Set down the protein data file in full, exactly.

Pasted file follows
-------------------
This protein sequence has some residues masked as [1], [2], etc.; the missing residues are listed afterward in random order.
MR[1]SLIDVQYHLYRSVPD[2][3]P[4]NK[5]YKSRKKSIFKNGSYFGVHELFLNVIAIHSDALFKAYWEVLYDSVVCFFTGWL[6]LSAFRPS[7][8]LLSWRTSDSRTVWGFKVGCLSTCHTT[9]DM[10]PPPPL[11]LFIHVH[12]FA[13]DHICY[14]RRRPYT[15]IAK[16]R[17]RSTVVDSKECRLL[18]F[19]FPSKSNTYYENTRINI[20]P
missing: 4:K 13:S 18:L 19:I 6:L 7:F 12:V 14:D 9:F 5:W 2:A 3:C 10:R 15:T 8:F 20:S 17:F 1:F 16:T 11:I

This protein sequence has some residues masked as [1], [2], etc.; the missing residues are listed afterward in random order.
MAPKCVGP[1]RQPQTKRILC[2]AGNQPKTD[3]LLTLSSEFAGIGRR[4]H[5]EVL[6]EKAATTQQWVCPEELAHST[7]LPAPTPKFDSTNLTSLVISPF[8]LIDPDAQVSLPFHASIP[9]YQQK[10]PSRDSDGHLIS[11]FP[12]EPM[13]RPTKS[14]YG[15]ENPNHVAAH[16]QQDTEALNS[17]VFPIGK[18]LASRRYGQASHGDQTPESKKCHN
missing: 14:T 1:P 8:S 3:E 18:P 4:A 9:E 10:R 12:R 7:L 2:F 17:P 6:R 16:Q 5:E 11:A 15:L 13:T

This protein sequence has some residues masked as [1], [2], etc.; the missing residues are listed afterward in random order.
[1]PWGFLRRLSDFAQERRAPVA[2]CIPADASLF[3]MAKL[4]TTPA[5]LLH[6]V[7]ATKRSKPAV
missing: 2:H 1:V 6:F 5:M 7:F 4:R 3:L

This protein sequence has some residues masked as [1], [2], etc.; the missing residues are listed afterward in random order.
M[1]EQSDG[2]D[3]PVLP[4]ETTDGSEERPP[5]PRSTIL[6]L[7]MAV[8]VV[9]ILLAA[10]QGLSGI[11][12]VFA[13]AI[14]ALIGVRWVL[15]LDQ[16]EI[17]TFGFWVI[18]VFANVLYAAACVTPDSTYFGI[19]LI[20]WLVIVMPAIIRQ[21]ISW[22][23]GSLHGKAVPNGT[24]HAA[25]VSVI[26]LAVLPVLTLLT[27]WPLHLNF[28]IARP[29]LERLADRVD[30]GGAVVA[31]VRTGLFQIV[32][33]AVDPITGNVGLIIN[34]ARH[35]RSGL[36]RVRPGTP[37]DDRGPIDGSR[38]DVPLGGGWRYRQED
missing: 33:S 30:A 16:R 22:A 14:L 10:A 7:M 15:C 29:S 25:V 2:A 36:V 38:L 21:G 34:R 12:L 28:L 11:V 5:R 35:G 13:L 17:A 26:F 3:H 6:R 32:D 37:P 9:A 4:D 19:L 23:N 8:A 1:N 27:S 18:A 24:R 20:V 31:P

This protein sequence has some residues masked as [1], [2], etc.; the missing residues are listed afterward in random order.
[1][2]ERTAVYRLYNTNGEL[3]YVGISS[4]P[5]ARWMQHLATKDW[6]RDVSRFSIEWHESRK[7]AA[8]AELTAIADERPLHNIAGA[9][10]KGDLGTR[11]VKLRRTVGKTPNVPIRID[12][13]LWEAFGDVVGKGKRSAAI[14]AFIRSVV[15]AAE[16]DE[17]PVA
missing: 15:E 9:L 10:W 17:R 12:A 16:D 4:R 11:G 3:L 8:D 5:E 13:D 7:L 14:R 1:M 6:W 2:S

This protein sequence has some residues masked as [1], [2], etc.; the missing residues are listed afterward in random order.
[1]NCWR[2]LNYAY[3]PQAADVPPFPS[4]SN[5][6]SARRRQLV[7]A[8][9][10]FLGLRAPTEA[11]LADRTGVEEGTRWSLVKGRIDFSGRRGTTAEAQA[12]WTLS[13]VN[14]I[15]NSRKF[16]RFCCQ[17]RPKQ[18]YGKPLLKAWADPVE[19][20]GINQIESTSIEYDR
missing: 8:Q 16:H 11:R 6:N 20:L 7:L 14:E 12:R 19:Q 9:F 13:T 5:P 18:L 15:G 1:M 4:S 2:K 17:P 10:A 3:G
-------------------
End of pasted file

This protein sequence has some residues masked as [1], [2], etc.; the missing residues are listed afterward in random order.
MR[1]SLIDVQYHLYRSVPD[2][3]P[4]NK[5]YKSRKKSIFKNGSYFGVHELFLNVIAIHSDALFKAYWEVLYDSVVCFFTGWL[6]LSAFRPS[7][8]LLSWRTSDSRTVWGFKVGCLSTCHTT[9]DM[10]PPPPL[11]LFIHVH[12]FA[13]DHICY[14]RRRPYT[15]IAK[16]R[17]RSTVVDSKECRLL[18]F[19]FPSKSNTYYENTRINI[20]P
missing: 4:K 13:S 18:L 19:I 6:L 7:F 12:V 14:D 9:F 5:W 2:A 3:C 10:R 15:T 8:F 20:S 17:F 1:F 16:T 11:I

This protein sequence has some residues masked as [1], [2], etc.; the missing residues are listed afterward in random order.
MAPKCVGP[1]RQPQTKRILC[2]AGNQPKTD[3]LLTLSSEFAGIGRR[4]H[5]EVL[6]EKAATTQQWVCPEELAHST[7]LPAPTPKFDSTNLTSLVISPF[8]LIDPDAQVSLPFHASIP[9]YQQK[10]PSRDSDGHLIS[11]FP[12]EPM[13]RPTKS[14]YG[15]ENPNHVAAH[16]QQDTEALNS[17]VFPIGK[18]LASRRYGQASHGDQTPESKKCHN
missing: 14:T 1:P 8:S 3:E 18:P 4:A 9:E 10:R 12:R 7:L 2:F 17:P 6:R 16:Q 5:E 11:A 15:L 13:T

This protein sequence has some residues masked as [1], [2], etc.; the missing residues are listed afterward in random order.
[1]PWGFLRRLSDFAQERRAPVA[2]CIPADASLF[3]MAKL[4]TTPA[5]LLH[6]V[7]ATKRSKPAV
missing: 2:H 1:V 6:F 5:M 7:F 4:R 3:L

This protein sequence has some residues masked as [1], [2], etc.; the missing residues are listed afterward in random order.
M[1]EQSDG[2]D[3]PVLP[4]ETTDGSEERPP[5]PRSTIL[6]L[7]MAV[8]VV[9]ILLAA[10]QGLSGI[11][12]VFA[13]AI[14]ALIGVRWVL[15]LDQ[16]EI[17]TFGFWVI[18]VFANVLYAAACVTPDSTYFGI[19]LI[20]WLVIVMPAIIRQ[21]ISW[22][23]GSLHGKAVPNGT[24]HAA[25]VSVI[26]LAVLPVLTLLT[27]WPLHLNF[28]IARP[29]LERLADRVD[30]GGAVVA[31]VRTGLFQIV[32][33]AVDPITGNVGLIIN[34]ARH[35]RSGL[36]RVRPGTP[37]DDRGPIDGSR[38]DVPLGGGWRYRQED
missing: 33:S 30:A 16:R 22:A 14:L 10:A 7:M 15:C 29:S 25:V 2:A 36:V 38:L 21:G 34:R 12:L 28:L 11:V 5:R 35:G 13:L 17:A 26:F 3:H 6:R 32:D 37:P 9:A 4:D 19:L 23:N 8:A 1:N 27:S 18:A 24:R 20:V 31:P

This protein sequence has some residues masked as [1], [2], etc.; the missing residues are listed afterward in random order.
[1][2]ERTAVYRLYNTNGEL[3]YVGISS[4]P[5]ARWMQHLATKDW[6]RDVSRFSIEWHESRK[7]AA[8]AELTAIADERPLHNIAGA[9][10]KGDLGTR[11]VKLRRTVGKTPNVPIRID[12][13]LWEAFGDVVGKGKRSAAI[14]AFIRSVV[15]AAE[16]DE[17]PVA
missing: 15:E 9:L 10:W 17:R 12:A 16:D 4:R 11:G 3:L 8:D 5:E 13:D 7:L 14:R 1:M 6:W 2:S

This protein sequence has some residues masked as [1], [2], etc.; the missing residues are listed afterward in random order.
[1]NCWR[2]LNYAY[3]PQAADVPPFPS[4]SN[5][6]SARRRQLV[7]A[8][9][10]FLGLRAPTEA[11]LADRTGVEEGTRWSLVKGRIDFSGRRGTTAEAQA[12]WTLS[13]VN[14]I[15]NSRKF[16]RFCCQ[17]RPKQ[18]YGKPLLKAWADPVE[19][20]GINQIESTSIEYDR
missing: 8:Q 16:H 11:R 6:N 20:L 7:L 14:E 12:R 19:Q 9:F 13:T 5:P 18:L 15:G 1:M 4:S 2:K 17:P 10:A 3:G